Carinci said Fairfax County recommended: "The realigned Colvin Run segment be designed using natural channel design to incorporate aquatic habitat, improve water quality and enhance the adjacent wetlands." Carinci qualified the recommendation by saying that while the County understood that the Corps of Engineers recommended the hardened, trapezoid channel over a more natural channel design to avoid direct loss of adjacent wetlands, they appreciated the importance of protecting wetlands. However, they were "concerned about the potential secondary impact of draining these wetlands by constructing a large, trapezoidal channel."

On April 3, 2021, gone were the hyporheic zones, habitat, and refuge for various stages of aquatic organisms such as microbes, macroinvertebrates, and fish. Gone were the wetlands, home to birds, amphibians, reptiles, and small mammals. Washington more than likely would not recognize the "concrete monstrosity" as Hope Reynolds, who lives in the neighborhood, called it. The tumbling, mighty Colvin Run was dead.

Highlights of Residents’ Comments:

"I've lived in this neighborhood for 29 years and always breathed a sigh of relaxation when I drove into the neighborhood—the stream was so beautiful. Now we have a concrete monstrosity. Homeowners living on Scenic View Terrace and Carpers Farm Ct. can make no changes to our houses without first obtaining approval from Fairfax County because we are located in the Colvin Run historic district. So how can this steam be destroyed as it's also located in the historic district?" – Hope Reynolds

"If you compare this work to the stream restorations being done now by the county, you see what could have been had they cared about the community and the stream." – Stella Koc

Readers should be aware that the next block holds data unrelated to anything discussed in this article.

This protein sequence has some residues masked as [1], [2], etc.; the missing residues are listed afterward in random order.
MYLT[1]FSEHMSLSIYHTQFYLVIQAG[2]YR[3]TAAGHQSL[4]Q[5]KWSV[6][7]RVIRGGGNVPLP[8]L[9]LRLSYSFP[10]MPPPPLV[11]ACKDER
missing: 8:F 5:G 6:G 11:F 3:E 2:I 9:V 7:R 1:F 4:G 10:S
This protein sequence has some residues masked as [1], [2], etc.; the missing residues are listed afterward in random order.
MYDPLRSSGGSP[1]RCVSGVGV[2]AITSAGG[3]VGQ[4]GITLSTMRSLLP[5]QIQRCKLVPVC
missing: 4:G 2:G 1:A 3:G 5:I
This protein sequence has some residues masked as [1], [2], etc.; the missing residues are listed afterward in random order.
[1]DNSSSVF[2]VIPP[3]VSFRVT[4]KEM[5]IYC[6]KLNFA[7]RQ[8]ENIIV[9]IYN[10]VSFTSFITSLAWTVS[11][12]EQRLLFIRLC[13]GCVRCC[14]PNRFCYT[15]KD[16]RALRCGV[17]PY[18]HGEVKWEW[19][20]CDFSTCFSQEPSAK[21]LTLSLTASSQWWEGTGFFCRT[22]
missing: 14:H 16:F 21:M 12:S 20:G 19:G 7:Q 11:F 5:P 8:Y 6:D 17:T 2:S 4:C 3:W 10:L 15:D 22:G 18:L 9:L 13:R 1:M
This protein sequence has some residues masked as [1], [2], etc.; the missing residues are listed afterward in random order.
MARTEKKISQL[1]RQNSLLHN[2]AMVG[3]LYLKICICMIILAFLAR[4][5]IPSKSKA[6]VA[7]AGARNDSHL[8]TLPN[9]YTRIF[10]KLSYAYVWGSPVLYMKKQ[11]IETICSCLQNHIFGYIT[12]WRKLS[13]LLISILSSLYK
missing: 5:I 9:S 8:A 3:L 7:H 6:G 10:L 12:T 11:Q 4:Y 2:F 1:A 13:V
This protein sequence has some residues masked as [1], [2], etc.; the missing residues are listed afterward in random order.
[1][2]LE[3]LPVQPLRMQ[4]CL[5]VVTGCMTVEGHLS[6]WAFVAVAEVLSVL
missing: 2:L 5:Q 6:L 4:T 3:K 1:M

"I think the appeal of Fairfax county is its natural beauty. We lost that with this construction. I'm disappointed. Please at least plant new trees and vegetation to offset what has been done." – Jeff Kin of Vienna

"It is unfortunate that the very beauty we all crave for our communities was so summarily destroyed by a thoughtless vision for redirecting a natural stream. We are all disappointed for the County and the state not allowing a more generous approach to our environment." – Phil and Deonne Snare of Vienna provided joint comment.

VDOT: The Least Impactful Option

The Connection has obtained the following comment from VDOT:

“The team had also proposed a curved, meandering design, however this would have had greater impacts to forested wetlands just south of the stream, so the channel design was required by the U.S. Army Corps of Engineers to protect valuable forested wetlands in this area.

This section of Colvin Run was originally relocated into a straight channel along the south side of Route 7 in the late 1960s. Over time the channel eroded and meandered, resulting in extensive soil loss near Route 7. To accommodate the road improvements and a longer, taller bridge over Difficult Run, about 1,200 linear feet of Colvin Run has been shifted slightly to the south in an articulated block channel. The articulated blocks will protect the area from erosion, and wooden weirs placed in the channel will encourage the stream to form a more natural, meandering pattern. The hollow shape of the blocks will help encourage plant growth.

Of ten total options considered for Colvin Run with input from the environmental agencies, this option was determined to be the least environmentally impactful.”